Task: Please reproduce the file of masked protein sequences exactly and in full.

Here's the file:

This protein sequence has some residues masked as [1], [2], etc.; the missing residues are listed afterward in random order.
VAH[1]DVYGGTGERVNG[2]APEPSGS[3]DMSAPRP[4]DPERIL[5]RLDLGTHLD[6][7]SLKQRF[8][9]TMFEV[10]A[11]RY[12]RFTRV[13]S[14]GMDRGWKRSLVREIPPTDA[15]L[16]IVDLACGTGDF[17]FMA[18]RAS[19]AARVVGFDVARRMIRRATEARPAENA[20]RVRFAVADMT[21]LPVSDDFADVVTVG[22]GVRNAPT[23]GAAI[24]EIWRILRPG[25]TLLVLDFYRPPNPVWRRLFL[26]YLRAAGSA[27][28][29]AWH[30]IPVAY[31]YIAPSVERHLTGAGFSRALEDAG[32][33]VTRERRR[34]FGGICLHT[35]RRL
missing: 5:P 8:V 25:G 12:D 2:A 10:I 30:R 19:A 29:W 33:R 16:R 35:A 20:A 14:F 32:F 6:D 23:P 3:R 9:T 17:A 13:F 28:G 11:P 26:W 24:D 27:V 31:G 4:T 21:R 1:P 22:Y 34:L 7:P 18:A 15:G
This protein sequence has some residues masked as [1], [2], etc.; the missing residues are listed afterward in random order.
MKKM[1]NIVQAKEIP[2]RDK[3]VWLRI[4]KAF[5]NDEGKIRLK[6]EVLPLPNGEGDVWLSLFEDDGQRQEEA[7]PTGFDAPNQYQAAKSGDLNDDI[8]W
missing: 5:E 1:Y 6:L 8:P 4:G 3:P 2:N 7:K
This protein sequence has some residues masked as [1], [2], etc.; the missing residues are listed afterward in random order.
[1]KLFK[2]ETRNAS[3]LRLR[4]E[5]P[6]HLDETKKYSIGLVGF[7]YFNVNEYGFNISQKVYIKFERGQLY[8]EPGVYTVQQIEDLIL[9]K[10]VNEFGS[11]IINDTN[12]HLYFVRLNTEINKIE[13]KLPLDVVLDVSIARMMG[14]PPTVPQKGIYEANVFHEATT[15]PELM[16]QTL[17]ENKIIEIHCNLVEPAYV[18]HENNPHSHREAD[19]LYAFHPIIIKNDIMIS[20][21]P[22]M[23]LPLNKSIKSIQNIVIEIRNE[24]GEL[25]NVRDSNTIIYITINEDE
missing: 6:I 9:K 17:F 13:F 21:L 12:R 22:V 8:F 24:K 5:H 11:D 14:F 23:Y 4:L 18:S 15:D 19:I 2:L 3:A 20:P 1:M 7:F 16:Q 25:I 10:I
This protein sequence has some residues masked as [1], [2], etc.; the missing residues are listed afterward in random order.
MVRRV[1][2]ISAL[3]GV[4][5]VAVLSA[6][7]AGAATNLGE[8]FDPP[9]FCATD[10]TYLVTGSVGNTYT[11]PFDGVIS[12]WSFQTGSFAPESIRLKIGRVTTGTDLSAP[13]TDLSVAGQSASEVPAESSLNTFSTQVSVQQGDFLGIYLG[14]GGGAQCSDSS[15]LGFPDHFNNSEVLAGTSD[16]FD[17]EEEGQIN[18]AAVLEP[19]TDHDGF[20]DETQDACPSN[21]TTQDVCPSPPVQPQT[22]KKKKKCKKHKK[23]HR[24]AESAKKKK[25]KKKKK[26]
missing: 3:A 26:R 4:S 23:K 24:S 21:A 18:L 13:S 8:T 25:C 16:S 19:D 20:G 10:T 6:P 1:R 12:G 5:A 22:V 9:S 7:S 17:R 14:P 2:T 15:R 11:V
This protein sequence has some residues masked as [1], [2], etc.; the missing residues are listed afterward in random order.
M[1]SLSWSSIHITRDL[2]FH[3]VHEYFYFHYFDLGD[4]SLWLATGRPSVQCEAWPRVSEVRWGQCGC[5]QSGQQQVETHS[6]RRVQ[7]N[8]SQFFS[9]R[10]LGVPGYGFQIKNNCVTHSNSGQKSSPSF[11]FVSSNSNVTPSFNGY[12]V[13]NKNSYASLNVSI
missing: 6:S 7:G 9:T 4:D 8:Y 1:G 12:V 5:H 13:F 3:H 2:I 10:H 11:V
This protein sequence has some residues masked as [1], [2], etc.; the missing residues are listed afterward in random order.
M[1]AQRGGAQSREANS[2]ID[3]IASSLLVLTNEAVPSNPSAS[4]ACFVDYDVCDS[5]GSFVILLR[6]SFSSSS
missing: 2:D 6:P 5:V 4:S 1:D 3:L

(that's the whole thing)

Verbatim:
This protein sequence has some residues masked as [1], [2], etc.; the missing residues are listed afterward in random order.
VAH[1]DVYGGTGERVNG[2]APEPSGS[3]DMSAPRP[4]DPERIL[5]RLDLGTHLD[6][7]SLKQRF[8][9]TMFEV[10]A[11]RY[12]RFTRV[13]S[14]GMDRGWKRSLVREIPPTDA[15]L[16]IVDLACGTGDF[17]FMA[18]RAS[19]AARVVGFDVARRMIRRATEARPAENA[20]RVRFAVADMT[21]LPVSDDFADVVTVG[22]GVRNAPT[23]GAAI[24]EIWRILRPG[25]TLLVLDFYRPPNPVWRRLFL[26]YLRAAGSA[27][28][29]AWH[30]IPVAY[31]YIAPSVERHLTGAGFSRALEDAG[32][33]VTRERRR[34]FGGICLHT[35]RRL
missing: 5:P 8:V 25:G 12:D 2:A 10:I 30:R 19:A 29:W 33:R 16:R 35:A 20:A 14:F 32:F 6:D 23:P 3:R 9:T 17:A 13:F 28:G 11:P 26:W 24:D 27:V 31:G 4:T 21:R 1:P 22:Y 34:L 7:P 18:A 15:G
This protein sequence has some residues masked as [1], [2], etc.; the missing residues are listed afterward in random order.
MKKM[1]NIVQAKEIP[2]RDK[3]VWLRI[4]KAF[5]NDEGKIRLK[6]EVLPLPNGEGDVWLSLFEDDGQRQEEA[7]PTGFDAPNQYQAAKSGDLNDDI[8]W
missing: 5:E 1:Y 6:L 8:P 4:G 3:P 2:N 7:K
This protein sequence has some residues masked as [1], [2], etc.; the missing residues are listed afterward in random order.
[1]KLFK[2]ETRNAS[3]LRLR[4]E[5]P[6]HLDETKKYSIGLVGF[7]YFNVNEYGFNISQKVYIKFERGQLY[8]EPGVYTVQQIEDLIL[9]K[10]VNEFGS[11]IINDTN[12]HLYFVRLNTEINKIE[13]KLPLDVVLDVSIARMMG[14]PPTVPQKGIYEANVFHEATT[15]PELM[16]QTL[17]ENKIIEIHCNLVEPAYV[18]HENNPHSHREAD[19]LYAFHPIIIKNDIMIS[20][21]P[22]M[23]LPLNKSIKSIQNIVIEIRNE[24]GEL[25]NVRDSNTIIYITINEDE
missing: 6:I 9:K 17:F 13:F 21:L 12:R 22:V 8:F 24:K 5:H 11:D 14:F 23:Y 4:L 18:S 15:D 19:I 2:L 3:A 20:P 1:M 7:F 16:Q 25:I 10:I
This protein sequence has some residues masked as [1], [2], etc.; the missing residues are listed afterward in random order.
MVRRV[1][2]ISAL[3]GV[4][5]VAVLSA[6][7]AGAATNLGE[8]FDPP[9]FCATD[10]TYLVTGSVGNTYT[11]PFDGVIS[12]WSFQTGSFAPESIRLKIGRVTTGTDLSAP[13]TDLSVAGQSASEVPAESSLNTFSTQVSVQQGDFLGIYLG[14]GGGAQCSDSS[15]LGFPDHFNNSEVLAGTSD[16]FD[17]EEEGQIN[18]AAVLEP[19]TDHDGF[20]DETQDACPSN[21]TTQDVCPSPPVQPQT[22]KKKKKCKKHKK[23]HR[24]AESAKKKK[25]KKKKK[26]
missing: 3:A 26:R 4:S 23:K 24:S 21:A 18:L 13:S 8:T 25:C 16:S 19:D 20:G 10:T 6:P 1:R 12:G 5:A 22:V 9:S 7:S 17:R 14:P 2:T 15:R 11:V
This protein sequence has some residues masked as [1], [2], etc.; the missing residues are listed afterward in random order.
M[1]SLSWSSIHITRDL[2]FH[3]VHEYFYFHYFDLGD[4]SLWLATGRPSVQCEAWPRVSEVRWGQCGC[5]QSGQQQVETHS[6]RRVQ[7]N[8]SQFFS[9]R[10]LGVPGYGFQIKNNCVTHSNSGQKSSPSF[11]FVSSNSNVTPSFNGY[12]V[13]NKNSYASLNVSI
missing: 6:S 7:G 9:T 4:D 8:Y 1:G 12:V 5:H 13:F 3:H 2:I 10:H 11:V
This protein sequence has some residues masked as [1], [2], etc.; the missing residues are listed afterward in random order.
M[1]AQRGGAQSREANS[2]ID[3]IASSLLVLTNEAVPSNPSAS[4]ACFVDYDVCDS[5]GSFVILLR[6]SFSSSS
missing: 2:D 6:P 5:V 4:S 1:D 3:L